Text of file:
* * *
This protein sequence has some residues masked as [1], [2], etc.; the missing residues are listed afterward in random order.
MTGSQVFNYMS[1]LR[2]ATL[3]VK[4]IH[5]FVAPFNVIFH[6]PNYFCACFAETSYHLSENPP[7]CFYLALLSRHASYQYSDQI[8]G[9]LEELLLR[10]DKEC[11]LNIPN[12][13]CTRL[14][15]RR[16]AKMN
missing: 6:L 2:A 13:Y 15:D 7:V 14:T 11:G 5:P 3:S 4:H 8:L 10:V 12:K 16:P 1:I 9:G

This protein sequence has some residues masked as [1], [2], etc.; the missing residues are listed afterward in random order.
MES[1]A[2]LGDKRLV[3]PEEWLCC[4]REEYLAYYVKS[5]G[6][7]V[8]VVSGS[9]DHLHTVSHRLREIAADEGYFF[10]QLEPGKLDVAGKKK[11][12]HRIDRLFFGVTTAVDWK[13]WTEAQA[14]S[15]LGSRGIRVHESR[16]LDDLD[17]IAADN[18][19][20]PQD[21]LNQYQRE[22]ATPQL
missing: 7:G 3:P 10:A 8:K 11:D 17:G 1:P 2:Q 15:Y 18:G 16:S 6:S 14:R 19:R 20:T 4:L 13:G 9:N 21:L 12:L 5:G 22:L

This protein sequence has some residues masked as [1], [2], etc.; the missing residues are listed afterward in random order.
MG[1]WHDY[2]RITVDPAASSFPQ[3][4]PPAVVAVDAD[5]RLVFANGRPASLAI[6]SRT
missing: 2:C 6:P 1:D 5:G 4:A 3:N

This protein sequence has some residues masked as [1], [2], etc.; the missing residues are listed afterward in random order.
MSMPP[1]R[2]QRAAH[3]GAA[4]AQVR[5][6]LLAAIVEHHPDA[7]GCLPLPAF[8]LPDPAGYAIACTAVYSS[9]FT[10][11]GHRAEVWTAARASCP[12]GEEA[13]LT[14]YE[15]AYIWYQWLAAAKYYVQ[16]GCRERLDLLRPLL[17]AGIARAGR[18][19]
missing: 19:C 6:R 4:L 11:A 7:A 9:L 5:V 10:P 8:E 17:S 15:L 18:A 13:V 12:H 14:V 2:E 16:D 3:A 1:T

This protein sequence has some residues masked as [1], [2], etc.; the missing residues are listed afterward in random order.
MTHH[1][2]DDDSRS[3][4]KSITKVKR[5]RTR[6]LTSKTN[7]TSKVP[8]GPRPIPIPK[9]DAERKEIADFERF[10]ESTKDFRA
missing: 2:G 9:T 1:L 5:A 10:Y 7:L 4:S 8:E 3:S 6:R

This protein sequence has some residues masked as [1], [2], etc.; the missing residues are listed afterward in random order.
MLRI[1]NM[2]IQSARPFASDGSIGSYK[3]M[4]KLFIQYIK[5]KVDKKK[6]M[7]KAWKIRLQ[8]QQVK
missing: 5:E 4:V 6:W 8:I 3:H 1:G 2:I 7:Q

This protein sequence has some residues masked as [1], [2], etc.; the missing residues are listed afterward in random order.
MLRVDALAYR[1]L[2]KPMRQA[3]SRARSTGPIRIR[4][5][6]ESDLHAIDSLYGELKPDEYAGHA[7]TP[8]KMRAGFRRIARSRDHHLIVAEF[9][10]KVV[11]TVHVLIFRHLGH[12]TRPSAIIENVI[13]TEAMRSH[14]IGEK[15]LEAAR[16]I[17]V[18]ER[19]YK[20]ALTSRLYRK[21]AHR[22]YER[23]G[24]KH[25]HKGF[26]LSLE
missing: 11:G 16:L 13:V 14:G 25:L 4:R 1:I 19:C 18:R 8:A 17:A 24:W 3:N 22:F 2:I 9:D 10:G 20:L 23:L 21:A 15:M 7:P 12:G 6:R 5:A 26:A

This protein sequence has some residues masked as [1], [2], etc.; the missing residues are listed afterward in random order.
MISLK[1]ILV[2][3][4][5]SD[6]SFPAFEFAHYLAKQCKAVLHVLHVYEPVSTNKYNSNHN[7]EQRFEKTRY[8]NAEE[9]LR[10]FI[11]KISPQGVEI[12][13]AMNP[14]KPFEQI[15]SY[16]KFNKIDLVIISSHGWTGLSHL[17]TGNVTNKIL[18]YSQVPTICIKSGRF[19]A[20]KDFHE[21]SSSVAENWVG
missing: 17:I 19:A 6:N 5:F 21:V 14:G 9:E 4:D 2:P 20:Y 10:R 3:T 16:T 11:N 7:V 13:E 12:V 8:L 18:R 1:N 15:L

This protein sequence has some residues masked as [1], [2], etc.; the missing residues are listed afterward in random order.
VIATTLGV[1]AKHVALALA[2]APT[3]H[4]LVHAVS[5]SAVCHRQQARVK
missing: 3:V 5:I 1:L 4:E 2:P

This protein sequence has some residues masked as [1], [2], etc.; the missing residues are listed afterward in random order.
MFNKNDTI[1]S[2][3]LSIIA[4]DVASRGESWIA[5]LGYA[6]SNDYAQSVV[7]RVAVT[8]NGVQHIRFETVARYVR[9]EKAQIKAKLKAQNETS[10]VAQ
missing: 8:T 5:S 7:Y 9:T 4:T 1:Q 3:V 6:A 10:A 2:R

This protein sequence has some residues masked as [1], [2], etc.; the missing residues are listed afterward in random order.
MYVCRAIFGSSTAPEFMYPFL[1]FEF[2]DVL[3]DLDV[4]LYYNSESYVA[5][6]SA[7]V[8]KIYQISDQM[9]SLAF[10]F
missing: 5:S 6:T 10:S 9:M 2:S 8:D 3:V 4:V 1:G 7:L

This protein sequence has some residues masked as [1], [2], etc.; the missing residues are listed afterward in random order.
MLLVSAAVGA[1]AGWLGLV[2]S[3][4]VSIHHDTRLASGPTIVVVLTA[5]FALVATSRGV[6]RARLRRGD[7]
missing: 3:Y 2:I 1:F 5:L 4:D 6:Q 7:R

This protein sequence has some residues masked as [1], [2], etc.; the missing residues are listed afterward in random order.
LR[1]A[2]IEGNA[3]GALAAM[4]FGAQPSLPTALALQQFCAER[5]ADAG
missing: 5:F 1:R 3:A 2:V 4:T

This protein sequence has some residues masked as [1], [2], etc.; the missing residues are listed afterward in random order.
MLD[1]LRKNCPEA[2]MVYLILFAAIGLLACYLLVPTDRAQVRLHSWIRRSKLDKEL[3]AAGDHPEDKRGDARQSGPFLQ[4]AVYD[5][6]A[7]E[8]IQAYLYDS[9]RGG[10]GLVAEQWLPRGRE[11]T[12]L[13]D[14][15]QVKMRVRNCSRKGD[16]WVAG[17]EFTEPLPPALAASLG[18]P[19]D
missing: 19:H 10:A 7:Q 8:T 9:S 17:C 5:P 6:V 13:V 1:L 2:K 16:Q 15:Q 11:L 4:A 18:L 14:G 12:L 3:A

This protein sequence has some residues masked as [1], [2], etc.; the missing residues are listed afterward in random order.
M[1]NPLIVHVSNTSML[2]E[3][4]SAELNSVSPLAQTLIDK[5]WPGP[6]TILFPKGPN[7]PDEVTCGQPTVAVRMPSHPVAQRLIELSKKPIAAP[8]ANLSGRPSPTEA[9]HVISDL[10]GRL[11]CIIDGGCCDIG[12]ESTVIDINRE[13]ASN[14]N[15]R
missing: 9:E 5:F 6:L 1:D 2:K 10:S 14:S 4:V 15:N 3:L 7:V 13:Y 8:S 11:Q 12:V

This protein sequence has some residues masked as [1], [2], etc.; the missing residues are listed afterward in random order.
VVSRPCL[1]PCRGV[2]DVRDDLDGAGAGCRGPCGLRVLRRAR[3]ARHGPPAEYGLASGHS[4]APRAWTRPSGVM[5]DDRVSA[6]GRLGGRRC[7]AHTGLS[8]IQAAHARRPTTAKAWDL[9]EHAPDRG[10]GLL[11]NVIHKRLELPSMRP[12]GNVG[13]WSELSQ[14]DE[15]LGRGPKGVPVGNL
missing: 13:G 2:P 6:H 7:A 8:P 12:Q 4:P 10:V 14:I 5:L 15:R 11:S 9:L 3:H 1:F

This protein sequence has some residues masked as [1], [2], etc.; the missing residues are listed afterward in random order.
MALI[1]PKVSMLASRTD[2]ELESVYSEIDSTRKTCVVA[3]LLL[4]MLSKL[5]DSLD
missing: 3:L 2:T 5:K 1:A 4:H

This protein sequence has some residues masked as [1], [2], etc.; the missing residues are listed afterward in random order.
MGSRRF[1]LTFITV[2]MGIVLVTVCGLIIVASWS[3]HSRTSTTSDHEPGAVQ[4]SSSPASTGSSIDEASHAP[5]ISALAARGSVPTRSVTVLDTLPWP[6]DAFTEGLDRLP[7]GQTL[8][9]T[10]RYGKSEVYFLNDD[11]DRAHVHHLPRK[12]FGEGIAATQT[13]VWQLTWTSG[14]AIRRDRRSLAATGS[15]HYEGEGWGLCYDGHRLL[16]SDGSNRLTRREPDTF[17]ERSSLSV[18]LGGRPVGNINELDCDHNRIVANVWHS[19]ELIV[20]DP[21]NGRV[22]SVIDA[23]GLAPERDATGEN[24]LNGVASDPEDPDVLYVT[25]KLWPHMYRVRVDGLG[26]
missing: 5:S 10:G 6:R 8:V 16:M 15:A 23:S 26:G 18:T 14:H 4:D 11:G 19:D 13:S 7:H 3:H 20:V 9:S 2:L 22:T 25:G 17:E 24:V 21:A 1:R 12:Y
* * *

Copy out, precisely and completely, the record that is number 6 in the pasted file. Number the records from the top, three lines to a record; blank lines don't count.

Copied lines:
This protein sequence has some residues masked as [1], [2], etc.; the missing residues are listed afterward in random order.
MLRI[1]NM[2]IQSARPFASDGSIGSYK[3]M[4]KLFIQYIK[5]KVDKKK[6]M[7]KAWKIRLQ[8]QQVK
missing: 5:E 4:V 6:W 8:I 3:H 1:G 2:I 7:Q